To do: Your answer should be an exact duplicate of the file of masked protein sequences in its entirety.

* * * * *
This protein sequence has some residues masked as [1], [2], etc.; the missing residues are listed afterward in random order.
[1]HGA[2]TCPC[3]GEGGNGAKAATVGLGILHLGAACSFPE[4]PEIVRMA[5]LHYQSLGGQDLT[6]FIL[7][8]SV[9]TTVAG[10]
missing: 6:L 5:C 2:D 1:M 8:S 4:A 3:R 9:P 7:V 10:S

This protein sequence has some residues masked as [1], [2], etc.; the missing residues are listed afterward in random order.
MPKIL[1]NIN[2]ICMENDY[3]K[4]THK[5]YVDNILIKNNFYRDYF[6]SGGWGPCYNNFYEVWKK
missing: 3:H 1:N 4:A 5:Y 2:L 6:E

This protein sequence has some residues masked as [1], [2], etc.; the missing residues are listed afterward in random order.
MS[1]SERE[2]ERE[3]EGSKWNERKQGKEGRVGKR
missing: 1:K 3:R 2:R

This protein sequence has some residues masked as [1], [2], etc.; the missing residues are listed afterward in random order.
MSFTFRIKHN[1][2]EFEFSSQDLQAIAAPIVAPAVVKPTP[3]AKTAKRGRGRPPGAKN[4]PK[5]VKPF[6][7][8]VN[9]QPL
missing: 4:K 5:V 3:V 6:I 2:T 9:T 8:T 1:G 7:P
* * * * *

This protein sequence has some residues masked as [1], [2], etc.; the missing residues are listed afterward in random order.
[1]HGA[2]TCPC[3]GEGGNGAKAATVGLGILHLGAACSFPE[4]PEIVRMA[5]LHYQSLGGQDLT[6]FIL[7][8]SV[9]TTVAG[10]
missing: 6:L 5:C 2:D 1:M 8:S 4:A 3:R 9:P 7:V 10:S

This protein sequence has some residues masked as [1], [2], etc.; the missing residues are listed afterward in random order.
MPKIL[1]NIN[2]ICMENDY[3]K[4]THK[5]YVDNILIKNNFYRDYF[6]SGGWGPCYNNFYEVWKK
missing: 3:H 1:N 4:A 5:Y 2:L 6:E

This protein sequence has some residues masked as [1], [2], etc.; the missing residues are listed afterward in random order.
MS[1]SERE[2]ERE[3]EGSKWNERKQGKEGRVGKR
missing: 1:K 3:R 2:R

This protein sequence has some residues masked as [1], [2], etc.; the missing residues are listed afterward in random order.
MSFTFRIKHN[1][2]EFEFSSQDLQAIAAPIVAPAVVKPTP[3]AKTAKRGRGRPPGAKN[4]PK[5]VKPF[6][7][8]VN[9]QPL
missing: 4:K 5:V 3:V 6:I 2:T 9:T 8:T 1:G 7:P